Jan. 24, 2020 / Weekly Roundup

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The Weekly Roundup
#Listrak\DateStampLong#  The latest news from the State Capitol
Local Projects Receive State Funding

This week, we announced that eight Carbon County projects will receive $710,000 in state grants through the Monroe County Local Share Account (LSA).

I worked together with my colleagues in the Legislature to secure this funding and I am pleased we were able to help support worthwhile community projects that will improve the quality of life for all residents.

The following projects were awarded LSA grants:
  •   The Borough of Lehighton will receive $230,000 for its Waterfront Pedestrian Safety Traffic Calming Improvements Project.
  •   Lansford Borough will receive $120,000 for phase II of its Downtown Streetscape Improvement Project.
  •   The Borough of Nesquehoning will receive $106, 250 for new equipment for police department, including a new command vehicle, public and police station surveillance equipment, two license plate readers and five on-board cameras.
  •   Banks Township will receive $74,975 for a new plow truck.
  •   Carbon County will receive $30,000 on behalf of Family Promise of Carbon County. The funding will be used to purchase property to expand homeless shelter services to include an emergency shelter for single women.
  •   The Borough of Nesquehoning will receive $27,525 on behalf of the Nesquehoning Historical Society for building upgrades at the Nesquehoning Historical Society Center.
  •   The Carbon Chamber and Economic Development Corporation will receive $21, 250 for the dismantling, relocation and reconstruction of Peter’s One Room Schoolhouse.
State Funding Awarded to Our Local First Responders

This week, we announced that nearly $301,000 in state funding will be shared by 25 fire and emergency medical services (EMS) organizations in Carbon County. The grants range from $8,549 to $14,248.

The funding is part of an ongoing grant program created by the Legislature. Projects eligible for funding include construction or renovation of a fire or ambulance company facility, purchase or repair of equipment, training or reduction of existing debt.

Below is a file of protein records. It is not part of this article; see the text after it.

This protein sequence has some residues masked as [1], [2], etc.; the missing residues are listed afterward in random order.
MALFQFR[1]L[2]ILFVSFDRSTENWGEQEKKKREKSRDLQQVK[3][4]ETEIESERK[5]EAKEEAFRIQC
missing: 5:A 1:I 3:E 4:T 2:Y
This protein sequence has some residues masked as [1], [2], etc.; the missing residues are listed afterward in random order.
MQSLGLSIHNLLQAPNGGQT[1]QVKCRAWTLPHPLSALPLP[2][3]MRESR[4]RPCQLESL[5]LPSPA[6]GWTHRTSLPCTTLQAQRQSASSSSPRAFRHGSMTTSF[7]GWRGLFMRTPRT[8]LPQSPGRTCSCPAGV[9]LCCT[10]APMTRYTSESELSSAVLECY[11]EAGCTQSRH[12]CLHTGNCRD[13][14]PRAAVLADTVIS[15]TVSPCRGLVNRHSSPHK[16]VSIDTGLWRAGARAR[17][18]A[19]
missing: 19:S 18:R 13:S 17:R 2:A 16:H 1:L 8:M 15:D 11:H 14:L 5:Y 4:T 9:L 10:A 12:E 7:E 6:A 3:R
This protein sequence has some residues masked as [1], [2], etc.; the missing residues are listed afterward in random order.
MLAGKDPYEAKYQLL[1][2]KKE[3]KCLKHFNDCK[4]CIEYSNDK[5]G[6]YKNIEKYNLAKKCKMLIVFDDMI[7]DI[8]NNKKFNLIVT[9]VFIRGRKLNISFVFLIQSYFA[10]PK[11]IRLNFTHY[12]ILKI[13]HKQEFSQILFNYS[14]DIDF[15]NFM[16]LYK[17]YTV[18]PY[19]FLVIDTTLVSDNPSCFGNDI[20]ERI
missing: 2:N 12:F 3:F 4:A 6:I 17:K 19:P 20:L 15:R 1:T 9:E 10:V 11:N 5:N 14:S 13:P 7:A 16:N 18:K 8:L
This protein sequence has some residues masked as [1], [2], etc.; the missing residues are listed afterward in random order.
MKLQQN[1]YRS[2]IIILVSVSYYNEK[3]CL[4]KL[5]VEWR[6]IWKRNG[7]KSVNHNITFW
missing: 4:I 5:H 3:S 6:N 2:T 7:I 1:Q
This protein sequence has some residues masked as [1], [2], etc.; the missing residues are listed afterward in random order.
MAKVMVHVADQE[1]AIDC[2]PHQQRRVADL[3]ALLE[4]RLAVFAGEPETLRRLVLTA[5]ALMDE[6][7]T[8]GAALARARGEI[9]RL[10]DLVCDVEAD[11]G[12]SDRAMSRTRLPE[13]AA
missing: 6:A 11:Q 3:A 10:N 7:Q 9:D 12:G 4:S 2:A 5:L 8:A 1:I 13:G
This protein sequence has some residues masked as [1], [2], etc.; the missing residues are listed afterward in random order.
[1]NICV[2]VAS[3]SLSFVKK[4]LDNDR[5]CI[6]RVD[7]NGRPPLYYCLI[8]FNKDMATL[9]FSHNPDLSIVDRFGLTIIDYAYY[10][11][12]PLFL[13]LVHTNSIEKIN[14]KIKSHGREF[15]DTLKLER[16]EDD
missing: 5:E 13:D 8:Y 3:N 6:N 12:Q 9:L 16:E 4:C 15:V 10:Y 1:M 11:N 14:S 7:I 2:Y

We are grateful for the life-saving services these dedicated first responders provide for communities in Carbon County. I am pleased to see so many fire and ambulance companies are taking advantage of this state grant program in order to remain viable in future years.”
Discussing the Issues

My thanks to everyone who took part in the telephone town hall meeting I hosted on Wednesday evening. We had a great discussion on a wide variety of issues, including property tax reform, the Walter Dam study and the Jim Thorpe train. I plan to hold more of these events later this year, so stay tuned!
House Advances Landmark Bills to Combat Human Trafficking

With overwhelming support, the House this week approved more than a half dozen bills aimed at stopping the scourge of human trafficking in Pennsylvania. The problem exists in big cities, small towns and everything in between. It is especially prevalent in communities near major interstates.

Human trafficking is the recruitment, transportation, transfer, harboring or purchase of persons for the sole purpose of exploitation. Since 2007, more than 1,200 human trafficking cases have been reported in the Commonwealth.

Among the bills passed by the House are those that would increase penalties for anyone knowingly patronizing a victim of human trafficking and anyone connected to trafficking victims. Other bills would assist victims and aim to increase resources and protections.

To further draw attention to the problem, the House also approved a resolution to recognize the month of January 2020 as “National Human Trafficking Awareness Month” in Pennsylvania.

 Click here to learn more.
Lawsuit to Save White Haven State Center

This week at the Capitol, lawmakers and other advocates held a news conference regarding the filing of a civil rights lawsuit on behalf of the residents of the White Haven and Polk state centers, which are scheduled to be closed by the Wolf Administration. As a supporter of the lawsuit, I believe residents and their families deserve a choice in their care and that should include a state safety net.
Reforms for State System Universities Proposed

This week, several lawmakers joined officials with the Pennsylvania State System of Higher Education (PASSHE) in calling for a series of reforms aimed at updating and improving operations within the system.

PASSHE is the largest provider of higher education in the Commonwealth, overseeing the 14 state-owned universities. Since its formation in 1982, it has provided accessible, affordable and relevant undergraduate, graduate and career-development programs to the public. However, despite significant changes to the landscape of higher education, PASSHE’s enabling legislation, Act 188 of 1982, has not been significantly updated since its initial enactment.

Currently, PASSHE is facing considerable challenges that threaten the sustainability of its operations. To address these challenges, the organization is in the midst of a redesign, some of which requires enabling legislation.

Bills introduced in the House aim to reform the governance and accountability of PASSHE’s Board of Governors and the Councils of Trustees, make needed financial and legal reforms, streamline reporting, and clarify and update statutory language. The bills are pending consideration in the House Education Committee. Read more here.
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